Rest of Piedmont and Italy[edit]

Outside Barolo & Barbaresco, Nebbiolo is found in the DOCG wines of Ghemme and Gattinara in the Novara and Vercelli hills of northern Piedmont. In these regions, the grape is known as Spanna and tends to produce lighter, more earthy wines. Rather than mandate a 100% Nebbiolo, producers are allowed to blend a small percentage of Bonarda, Croatina and Vespolina though most modern producers favour a high percentage of Nebbiolo. In the northwestern corner of Piedmont, near the Valle d'Aosta, the cool climate of Carema DOC produces Nebbiolo wines with much perfume but in some vintages will have difficulties with ripeness. In the Roero district located across the Tanaro River from Barolo and Barbaresco, the wines tend to be less tannic and lighter while those produced in nearby Alba under the Nebbiolo d'Alba DOC can have more complexity and body.[4]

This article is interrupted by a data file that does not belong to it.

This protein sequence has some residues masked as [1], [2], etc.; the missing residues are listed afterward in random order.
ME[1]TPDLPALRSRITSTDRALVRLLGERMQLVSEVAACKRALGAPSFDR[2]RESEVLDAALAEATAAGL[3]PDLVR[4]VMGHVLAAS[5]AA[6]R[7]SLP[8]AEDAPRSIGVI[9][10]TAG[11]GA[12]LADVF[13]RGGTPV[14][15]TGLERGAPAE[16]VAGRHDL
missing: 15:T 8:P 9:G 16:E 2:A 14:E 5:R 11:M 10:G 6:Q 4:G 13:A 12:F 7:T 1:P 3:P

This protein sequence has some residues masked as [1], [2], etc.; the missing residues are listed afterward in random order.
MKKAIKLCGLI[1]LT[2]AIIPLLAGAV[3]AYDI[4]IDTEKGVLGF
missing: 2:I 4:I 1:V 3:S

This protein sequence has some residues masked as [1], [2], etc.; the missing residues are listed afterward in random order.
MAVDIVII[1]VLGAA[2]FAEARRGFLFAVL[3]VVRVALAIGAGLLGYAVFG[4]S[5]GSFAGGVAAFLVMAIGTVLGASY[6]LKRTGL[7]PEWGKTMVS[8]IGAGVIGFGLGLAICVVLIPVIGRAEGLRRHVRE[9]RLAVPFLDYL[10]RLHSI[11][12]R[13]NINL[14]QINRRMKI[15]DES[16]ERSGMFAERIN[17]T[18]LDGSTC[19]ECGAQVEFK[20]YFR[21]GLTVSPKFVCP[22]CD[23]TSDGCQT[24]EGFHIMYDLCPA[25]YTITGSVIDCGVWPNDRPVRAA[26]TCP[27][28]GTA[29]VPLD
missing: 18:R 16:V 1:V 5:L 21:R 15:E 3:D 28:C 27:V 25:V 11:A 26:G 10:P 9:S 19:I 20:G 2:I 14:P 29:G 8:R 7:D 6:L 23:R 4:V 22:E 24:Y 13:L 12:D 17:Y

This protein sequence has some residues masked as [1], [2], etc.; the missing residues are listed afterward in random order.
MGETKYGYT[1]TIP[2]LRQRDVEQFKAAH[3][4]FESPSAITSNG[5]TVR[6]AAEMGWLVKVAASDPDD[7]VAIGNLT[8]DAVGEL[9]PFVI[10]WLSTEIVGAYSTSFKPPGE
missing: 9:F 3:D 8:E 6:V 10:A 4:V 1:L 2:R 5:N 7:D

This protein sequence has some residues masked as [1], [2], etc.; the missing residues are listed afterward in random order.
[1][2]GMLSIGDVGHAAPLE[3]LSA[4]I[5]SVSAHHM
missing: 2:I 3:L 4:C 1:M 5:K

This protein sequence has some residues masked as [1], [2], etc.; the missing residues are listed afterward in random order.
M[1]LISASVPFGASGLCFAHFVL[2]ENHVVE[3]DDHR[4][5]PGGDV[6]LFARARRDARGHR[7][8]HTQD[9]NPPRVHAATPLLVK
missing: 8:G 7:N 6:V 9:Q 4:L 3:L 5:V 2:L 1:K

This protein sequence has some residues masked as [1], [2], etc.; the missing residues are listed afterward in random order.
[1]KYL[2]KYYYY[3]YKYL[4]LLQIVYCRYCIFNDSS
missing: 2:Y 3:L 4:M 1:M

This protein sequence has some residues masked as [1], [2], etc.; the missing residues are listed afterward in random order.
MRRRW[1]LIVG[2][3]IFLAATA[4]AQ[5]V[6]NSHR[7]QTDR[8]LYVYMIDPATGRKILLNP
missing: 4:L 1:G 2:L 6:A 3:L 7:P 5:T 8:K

Outside Piedmont, there are significant plantings of Nebbiolo in the Lombardy region of Valtellina where the grape is known as Chiavennasca. The high yields and sub-alpine climate tend to produce Nebbiolo lacking ripeness with bracing acidity. Nebbiolo is also used to make a deeply concentrated Amarone-type wine known as Sfursat. In the Franciacorta, Nebbiolo is a permitted grape variety along with Barbera, Cabernet Franc and Merlot in the rosso wines of the region. Northwest of Piedmont, in the Valle Aosta, some Nebbiolo is grown in the Donnaz region near the border with Carema.[4]

United States[edit]

The original 1985 Nebbiolo plantings at Red Willow Vineyard in Washington State